Due to popular demand (almost 5,000 people signed a petition last year) the council granted a licence for the large open-air swimming pool late last year.
In January, Casey McGlue and Paddy Castledine - two former council employees who met while working at the Lido - won the bid. Helped by a pounds 52,000 grant from the council, friends of the two young men and local businesses, the Lido is almost ready for a grand opening on 11 June. Doors opened this weekend for the first time.
The 60-year-old edifice now has a cafe in one large and repainted room, some 300 panes of glass have been replaced, the pool rebuilt and weeds and rubbish removed. 'Some of the work has been done on a job-creation scheme basis', says Mr McGlue, 'so that people can get kick-started and help us here, too.' Friends have repainted rooms or designed posters, supplied materials or simply time, in return for space.
Only two full-time lifeguards will be employed throughout July and August, when the licence stipulates that swimming must be available. An assisted-places scheme may be run to provide work for people seen by a drug prevention team in nearby Clapham.
It is this community effort which will define the make-up of the new super-improved Lido, says Mr McGlue. 'We realise that we can't make money from the swimming pool alone and that people want other things on top of the swimming. So we're providing a range of services.'
These will include a day nursery, massage and physiotherapy, fitness classes and artist studios, and huge rooms available for party hire. The cafe, with the usual supply of ice creams and soft drinks at the moment, is waiting to be turned into a brasserie. An enthusiastic Mr McGlue says: 'We're open to suggestions.'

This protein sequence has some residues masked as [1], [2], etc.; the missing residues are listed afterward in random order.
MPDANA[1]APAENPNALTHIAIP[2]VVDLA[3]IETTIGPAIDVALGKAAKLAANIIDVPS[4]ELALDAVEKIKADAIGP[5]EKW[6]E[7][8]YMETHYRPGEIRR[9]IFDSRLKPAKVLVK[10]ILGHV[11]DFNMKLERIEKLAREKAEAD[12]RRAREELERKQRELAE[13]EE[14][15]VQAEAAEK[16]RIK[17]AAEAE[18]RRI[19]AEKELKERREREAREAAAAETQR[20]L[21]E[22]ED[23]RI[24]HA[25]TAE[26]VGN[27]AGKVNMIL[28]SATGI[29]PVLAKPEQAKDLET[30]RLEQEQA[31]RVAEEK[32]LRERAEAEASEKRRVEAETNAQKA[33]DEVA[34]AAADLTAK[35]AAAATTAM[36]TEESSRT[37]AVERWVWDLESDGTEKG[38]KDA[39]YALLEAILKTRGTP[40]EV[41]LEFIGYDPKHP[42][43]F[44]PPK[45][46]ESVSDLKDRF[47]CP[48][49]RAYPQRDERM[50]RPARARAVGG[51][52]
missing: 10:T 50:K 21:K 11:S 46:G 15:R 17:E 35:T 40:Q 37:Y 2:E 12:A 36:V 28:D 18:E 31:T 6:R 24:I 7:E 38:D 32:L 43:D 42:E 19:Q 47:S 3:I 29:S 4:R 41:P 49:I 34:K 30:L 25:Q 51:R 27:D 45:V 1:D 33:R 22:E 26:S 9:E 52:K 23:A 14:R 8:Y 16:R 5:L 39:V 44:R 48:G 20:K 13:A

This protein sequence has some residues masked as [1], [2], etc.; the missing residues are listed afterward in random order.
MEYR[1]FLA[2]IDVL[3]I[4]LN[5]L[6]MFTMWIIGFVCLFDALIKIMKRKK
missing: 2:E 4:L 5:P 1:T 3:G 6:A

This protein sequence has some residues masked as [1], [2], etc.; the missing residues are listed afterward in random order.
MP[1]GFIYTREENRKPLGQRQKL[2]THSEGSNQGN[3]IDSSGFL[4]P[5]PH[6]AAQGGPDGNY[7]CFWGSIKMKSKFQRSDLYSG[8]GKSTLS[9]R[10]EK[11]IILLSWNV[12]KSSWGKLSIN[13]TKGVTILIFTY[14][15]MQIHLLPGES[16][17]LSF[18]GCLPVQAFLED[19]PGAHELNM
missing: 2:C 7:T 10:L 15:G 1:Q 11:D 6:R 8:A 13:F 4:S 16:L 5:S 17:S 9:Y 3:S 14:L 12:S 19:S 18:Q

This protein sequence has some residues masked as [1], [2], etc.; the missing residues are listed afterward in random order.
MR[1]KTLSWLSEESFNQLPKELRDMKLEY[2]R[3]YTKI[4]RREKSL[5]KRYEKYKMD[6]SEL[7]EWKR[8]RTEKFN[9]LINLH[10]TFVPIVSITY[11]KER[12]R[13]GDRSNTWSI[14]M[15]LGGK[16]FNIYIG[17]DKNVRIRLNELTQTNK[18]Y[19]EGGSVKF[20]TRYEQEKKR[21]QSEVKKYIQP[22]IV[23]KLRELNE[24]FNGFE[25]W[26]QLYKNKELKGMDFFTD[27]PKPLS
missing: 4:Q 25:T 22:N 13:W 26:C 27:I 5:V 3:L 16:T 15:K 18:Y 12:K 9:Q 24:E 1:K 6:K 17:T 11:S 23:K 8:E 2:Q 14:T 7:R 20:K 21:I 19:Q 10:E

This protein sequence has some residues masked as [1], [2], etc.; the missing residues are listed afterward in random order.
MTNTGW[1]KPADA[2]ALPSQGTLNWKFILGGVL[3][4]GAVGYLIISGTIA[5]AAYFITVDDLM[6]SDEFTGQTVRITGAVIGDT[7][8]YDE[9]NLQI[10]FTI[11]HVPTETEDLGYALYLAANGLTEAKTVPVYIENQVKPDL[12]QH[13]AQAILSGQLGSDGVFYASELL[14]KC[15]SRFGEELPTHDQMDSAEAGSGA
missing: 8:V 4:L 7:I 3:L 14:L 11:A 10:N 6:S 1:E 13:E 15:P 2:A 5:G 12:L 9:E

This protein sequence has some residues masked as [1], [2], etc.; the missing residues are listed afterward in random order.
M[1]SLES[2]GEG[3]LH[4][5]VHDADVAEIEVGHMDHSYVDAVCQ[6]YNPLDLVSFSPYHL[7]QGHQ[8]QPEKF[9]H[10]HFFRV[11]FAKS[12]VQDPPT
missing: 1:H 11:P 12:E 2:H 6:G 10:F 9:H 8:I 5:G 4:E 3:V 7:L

Something else which separates this Lido from the Brylcreem-and-spangles image of old is that the two men have formed a limited company and are looking for private sponsorship to help in the running costs of some pounds 60,000 a year. They are preparing a 'wedding list' of essentials such as a pool cover which they hope will be sponsored by local businesses, and match funding by a sports sponsorship programme run by the National Heritage department.
Other Lidos around London will never have the chance for such diversification. From a total of 33 in the post-war boom years only a handful are left. A number were converted into indoor pools and sports centres in the Eighties by cash-strapped local authorities.
Others were bulldozed and grassed over or left empty and derelict, surrounded by high-rise flats and memories.
Additional reporting by Mark Kilfoyle
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